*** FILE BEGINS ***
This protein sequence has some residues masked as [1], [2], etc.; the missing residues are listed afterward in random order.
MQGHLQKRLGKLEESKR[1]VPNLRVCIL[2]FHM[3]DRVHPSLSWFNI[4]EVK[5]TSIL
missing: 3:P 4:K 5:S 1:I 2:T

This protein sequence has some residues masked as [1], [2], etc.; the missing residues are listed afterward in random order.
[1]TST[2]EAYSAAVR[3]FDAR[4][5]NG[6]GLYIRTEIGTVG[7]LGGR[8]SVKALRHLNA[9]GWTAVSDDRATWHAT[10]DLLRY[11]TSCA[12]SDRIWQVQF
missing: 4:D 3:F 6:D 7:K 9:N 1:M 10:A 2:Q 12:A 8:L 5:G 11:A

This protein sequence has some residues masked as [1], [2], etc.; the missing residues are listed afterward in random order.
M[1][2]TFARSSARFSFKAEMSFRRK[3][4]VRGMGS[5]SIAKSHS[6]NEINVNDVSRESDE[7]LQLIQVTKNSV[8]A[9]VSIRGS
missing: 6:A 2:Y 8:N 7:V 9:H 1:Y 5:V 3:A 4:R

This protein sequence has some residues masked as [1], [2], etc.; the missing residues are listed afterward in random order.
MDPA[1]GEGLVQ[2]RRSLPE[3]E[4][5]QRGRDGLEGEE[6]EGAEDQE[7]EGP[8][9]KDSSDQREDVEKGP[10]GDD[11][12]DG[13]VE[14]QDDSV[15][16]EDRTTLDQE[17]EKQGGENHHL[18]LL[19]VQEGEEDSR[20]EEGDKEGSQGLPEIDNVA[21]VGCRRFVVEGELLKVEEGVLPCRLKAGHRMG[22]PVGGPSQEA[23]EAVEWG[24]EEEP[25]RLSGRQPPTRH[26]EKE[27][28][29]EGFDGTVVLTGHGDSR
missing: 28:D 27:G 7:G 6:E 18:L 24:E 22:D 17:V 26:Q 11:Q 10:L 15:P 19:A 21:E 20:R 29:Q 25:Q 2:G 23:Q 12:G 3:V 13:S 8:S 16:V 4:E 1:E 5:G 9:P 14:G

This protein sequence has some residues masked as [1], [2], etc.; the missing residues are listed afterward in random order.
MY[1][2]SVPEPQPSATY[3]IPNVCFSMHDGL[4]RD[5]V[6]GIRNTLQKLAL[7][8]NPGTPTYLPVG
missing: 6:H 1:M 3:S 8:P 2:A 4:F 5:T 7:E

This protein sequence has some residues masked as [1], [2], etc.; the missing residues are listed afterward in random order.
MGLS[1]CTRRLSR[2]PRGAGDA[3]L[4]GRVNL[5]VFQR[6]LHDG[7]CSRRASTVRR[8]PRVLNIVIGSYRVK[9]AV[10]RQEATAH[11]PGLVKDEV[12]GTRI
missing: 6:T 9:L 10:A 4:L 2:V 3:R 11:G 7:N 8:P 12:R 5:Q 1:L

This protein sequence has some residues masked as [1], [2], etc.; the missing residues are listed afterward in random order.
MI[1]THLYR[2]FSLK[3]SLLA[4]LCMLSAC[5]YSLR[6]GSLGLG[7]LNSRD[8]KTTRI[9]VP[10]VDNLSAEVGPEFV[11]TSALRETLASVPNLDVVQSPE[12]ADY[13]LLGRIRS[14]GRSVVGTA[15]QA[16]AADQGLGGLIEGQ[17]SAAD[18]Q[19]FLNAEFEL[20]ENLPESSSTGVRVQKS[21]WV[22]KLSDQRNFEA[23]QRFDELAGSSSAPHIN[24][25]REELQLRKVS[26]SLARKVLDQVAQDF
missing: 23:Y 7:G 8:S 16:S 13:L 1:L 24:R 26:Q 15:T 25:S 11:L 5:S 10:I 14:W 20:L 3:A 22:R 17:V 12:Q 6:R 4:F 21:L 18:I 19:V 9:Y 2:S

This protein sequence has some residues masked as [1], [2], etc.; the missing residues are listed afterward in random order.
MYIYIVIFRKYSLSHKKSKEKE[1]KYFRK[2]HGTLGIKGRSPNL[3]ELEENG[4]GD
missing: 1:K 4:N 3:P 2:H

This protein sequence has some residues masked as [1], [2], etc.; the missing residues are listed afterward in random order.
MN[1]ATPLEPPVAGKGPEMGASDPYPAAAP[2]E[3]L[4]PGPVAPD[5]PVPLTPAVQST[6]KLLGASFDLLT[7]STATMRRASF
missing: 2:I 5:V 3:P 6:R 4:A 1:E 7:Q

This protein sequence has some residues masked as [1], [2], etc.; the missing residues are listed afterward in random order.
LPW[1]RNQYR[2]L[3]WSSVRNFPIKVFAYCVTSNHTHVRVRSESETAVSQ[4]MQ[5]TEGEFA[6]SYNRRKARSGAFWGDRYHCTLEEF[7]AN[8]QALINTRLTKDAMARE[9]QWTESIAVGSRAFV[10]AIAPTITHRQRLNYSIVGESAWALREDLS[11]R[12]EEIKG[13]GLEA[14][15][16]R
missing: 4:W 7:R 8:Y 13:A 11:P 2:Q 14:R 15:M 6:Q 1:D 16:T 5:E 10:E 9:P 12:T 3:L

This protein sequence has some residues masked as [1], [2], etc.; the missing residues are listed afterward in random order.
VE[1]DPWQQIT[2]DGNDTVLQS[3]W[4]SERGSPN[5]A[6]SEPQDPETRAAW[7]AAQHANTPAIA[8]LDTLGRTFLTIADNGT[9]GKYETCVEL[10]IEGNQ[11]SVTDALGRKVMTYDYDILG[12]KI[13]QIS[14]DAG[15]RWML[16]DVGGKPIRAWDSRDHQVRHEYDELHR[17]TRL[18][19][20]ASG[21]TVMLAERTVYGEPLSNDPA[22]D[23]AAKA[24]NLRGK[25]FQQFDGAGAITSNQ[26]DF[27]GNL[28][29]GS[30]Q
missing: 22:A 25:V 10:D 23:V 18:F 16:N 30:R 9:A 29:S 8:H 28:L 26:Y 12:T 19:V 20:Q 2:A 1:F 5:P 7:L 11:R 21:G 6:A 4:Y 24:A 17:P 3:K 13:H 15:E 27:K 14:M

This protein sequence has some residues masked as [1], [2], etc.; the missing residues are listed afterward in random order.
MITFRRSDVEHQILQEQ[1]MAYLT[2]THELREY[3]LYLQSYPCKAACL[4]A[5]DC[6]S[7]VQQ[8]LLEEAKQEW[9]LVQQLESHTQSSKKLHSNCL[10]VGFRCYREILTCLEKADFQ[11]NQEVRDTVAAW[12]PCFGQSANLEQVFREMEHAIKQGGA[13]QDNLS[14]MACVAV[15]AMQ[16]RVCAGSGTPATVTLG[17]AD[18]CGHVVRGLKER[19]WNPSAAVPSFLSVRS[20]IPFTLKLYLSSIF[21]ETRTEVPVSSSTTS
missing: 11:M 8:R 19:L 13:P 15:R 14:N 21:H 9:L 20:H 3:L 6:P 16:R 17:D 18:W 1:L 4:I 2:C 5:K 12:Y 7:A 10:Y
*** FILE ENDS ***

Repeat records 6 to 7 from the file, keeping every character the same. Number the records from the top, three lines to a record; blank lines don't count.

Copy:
This protein sequence has some residues masked as [1], [2], etc.; the missing residues are listed afterward in random order.
MGLS[1]CTRRLSR[2]PRGAGDA[3]L[4]GRVNL[5]VFQR[6]LHDG[7]CSRRASTVRR[8]PRVLNIVIGSYRVK[9]AV[10]RQEATAH[11]PGLVKDEV[12]GTRI
missing: 6:T 9:L 10:A 4:L 2:V 3:R 11:G 7:N 8:P 12:R 5:Q 1:L

This protein sequence has some residues masked as [1], [2], etc.; the missing residues are listed afterward in random order.
MI[1]THLYR[2]FSLK[3]SLLA[4]LCMLSAC[5]YSLR[6]GSLGLG[7]LNSRD[8]KTTRI[9]VP[10]VDNLSAEVGPEFV[11]TSALRETLASVPNLDVVQSPE[12]ADY[13]LLGRIRS[14]GRSVVGTA[15]QA[16]AADQGLGGLIEGQ[17]SAAD[18]Q[19]FLNAEFEL[20]ENLPESSSTGVRVQKS[21]WV[22]KLSDQRNFEA[23]QRFDELAGSSSAPHIN[24][25]REELQLRKVS[26]SLARKVLDQVAQDF
missing: 23:Y 7:G 8:S 16:S 13:L 1:L 24:R 26:Q 15:T 25:S 11:L 5:S 10:I 14:W 20:L 3:A 22:R 17:V 12:Q 6:R 4:F 21:L 18:I 19:V 9:Y 2:S